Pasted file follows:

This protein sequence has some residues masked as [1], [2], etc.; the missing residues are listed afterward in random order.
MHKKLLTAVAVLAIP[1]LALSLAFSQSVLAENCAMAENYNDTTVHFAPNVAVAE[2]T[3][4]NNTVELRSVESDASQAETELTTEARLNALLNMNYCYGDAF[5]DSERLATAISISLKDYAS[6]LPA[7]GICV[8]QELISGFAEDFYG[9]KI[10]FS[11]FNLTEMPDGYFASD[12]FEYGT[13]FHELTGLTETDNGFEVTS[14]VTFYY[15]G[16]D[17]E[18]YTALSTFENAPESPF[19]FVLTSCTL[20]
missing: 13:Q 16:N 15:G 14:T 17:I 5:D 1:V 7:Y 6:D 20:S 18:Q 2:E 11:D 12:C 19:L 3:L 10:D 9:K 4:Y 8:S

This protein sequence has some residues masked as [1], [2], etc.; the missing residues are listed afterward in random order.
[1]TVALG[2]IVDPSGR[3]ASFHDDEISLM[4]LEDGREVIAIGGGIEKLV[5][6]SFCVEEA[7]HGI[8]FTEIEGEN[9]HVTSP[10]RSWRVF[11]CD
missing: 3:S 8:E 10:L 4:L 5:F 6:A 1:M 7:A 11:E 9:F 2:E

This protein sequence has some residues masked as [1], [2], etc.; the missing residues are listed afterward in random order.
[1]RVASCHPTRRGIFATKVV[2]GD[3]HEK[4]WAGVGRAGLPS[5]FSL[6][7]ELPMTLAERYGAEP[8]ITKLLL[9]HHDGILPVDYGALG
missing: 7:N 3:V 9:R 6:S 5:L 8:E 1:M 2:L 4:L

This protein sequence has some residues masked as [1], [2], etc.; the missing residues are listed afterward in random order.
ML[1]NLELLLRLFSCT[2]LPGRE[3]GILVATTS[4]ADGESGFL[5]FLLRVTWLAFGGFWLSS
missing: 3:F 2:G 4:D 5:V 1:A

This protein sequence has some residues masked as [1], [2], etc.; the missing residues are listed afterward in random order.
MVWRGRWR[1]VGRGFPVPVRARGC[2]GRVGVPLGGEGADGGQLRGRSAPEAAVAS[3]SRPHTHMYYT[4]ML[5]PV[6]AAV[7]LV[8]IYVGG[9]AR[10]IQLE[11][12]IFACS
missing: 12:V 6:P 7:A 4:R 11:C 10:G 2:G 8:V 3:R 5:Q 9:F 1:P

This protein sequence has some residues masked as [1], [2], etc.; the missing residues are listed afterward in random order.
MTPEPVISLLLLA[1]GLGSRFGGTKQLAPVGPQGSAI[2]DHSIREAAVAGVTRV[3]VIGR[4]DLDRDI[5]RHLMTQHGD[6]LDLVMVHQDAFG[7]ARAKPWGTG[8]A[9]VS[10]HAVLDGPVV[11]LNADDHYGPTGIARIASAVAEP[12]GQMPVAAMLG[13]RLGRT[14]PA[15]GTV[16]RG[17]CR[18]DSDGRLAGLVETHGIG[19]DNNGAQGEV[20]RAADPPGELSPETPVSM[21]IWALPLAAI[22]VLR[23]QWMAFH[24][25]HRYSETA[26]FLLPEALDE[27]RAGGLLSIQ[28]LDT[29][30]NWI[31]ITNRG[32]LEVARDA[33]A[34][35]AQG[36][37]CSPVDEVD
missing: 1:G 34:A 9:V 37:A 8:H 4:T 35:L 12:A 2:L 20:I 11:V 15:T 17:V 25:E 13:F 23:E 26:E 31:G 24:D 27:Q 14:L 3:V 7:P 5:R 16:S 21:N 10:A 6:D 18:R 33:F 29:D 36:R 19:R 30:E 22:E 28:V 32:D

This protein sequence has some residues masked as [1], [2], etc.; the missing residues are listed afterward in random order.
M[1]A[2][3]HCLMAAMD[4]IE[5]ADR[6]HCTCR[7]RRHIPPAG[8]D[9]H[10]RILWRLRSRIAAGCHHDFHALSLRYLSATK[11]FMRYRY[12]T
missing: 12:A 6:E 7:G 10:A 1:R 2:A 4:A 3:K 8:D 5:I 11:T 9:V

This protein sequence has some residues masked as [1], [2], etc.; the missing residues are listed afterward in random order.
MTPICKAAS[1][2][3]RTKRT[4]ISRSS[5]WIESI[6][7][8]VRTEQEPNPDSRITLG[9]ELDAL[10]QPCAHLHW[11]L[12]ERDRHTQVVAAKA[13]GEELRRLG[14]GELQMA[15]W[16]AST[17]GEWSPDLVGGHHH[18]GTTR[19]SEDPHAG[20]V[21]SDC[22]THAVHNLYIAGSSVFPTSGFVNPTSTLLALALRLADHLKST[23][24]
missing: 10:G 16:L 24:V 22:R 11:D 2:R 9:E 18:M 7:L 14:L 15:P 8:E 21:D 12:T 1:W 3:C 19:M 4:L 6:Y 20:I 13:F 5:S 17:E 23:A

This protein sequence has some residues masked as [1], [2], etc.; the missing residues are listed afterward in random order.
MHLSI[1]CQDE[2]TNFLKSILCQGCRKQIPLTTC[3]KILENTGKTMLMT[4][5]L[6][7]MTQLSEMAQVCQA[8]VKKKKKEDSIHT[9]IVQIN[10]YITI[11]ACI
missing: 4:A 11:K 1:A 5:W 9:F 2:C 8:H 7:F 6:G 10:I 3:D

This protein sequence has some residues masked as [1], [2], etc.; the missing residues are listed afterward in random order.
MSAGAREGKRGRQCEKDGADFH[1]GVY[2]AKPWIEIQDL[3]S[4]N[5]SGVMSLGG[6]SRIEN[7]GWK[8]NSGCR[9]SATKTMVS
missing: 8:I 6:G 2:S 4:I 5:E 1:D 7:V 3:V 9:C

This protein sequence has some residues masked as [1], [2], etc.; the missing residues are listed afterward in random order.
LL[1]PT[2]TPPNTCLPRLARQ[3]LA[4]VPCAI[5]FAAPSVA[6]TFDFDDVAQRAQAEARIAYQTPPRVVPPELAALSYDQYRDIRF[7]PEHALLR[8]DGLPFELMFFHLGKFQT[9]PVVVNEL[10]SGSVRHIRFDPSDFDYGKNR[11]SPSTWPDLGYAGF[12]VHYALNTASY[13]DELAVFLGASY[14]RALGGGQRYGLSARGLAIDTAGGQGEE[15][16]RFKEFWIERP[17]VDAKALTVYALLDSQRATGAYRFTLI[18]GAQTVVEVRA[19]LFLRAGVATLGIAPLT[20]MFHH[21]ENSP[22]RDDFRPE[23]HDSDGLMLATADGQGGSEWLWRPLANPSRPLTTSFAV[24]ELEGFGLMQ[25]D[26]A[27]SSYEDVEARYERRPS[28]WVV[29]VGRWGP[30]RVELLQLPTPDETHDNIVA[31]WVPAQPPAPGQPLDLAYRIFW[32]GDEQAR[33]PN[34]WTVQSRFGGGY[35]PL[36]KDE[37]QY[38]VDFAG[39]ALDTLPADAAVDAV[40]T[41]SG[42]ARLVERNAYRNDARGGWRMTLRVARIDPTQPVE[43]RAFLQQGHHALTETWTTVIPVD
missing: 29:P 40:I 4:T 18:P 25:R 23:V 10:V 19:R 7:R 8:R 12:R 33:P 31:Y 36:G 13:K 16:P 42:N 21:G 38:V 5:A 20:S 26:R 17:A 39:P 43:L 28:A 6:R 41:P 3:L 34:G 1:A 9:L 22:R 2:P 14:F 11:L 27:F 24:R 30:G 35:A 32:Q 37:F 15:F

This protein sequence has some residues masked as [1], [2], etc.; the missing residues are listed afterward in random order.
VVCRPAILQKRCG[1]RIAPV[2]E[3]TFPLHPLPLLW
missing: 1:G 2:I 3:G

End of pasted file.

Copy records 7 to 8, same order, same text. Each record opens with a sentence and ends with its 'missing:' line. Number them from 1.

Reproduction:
This protein sequence has some residues masked as [1], [2], etc.; the missing residues are listed afterward in random order.
M[1]A[2][3]HCLMAAMD[4]IE[5]ADR[6]HCTCR[7]RRHIPPAG[8]D[9]H[10]RILWRLRSRIAAGCHHDFHALSLRYLSATK[11]FMRYRY[12]T
missing: 12:A 6:E 7:G 10:A 1:R 2:A 4:A 3:K 8:D 5:I 11:T 9:V

This protein sequence has some residues masked as [1], [2], etc.; the missing residues are listed afterward in random order.
MTPICKAAS[1][2][3]RTKRT[4]ISRSS[5]WIESI[6][7][8]VRTEQEPNPDSRITLG[9]ELDAL[10]QPCAHLHW[11]L[12]ERDRHTQVVAAKA[13]GEELRRLG[14]GELQMA[15]W[16]AST[17]GEWSPDLVGGHHH[18]GTTR[19]SEDPHAG[20]V[21]SDC[22]THAVHNLYIAGSSVFPTSGFVNPTSTLLALALRLADHLKST[23][24]
missing: 10:G 16:L 24:V 22:R 11:D 2:R 9:E 18:M 7:L 14:L 15:P 8:E 21:D 12:T 1:W 3:C 19:M 4:L 6:Y 20:I 13:F 5:S 17:E 23:A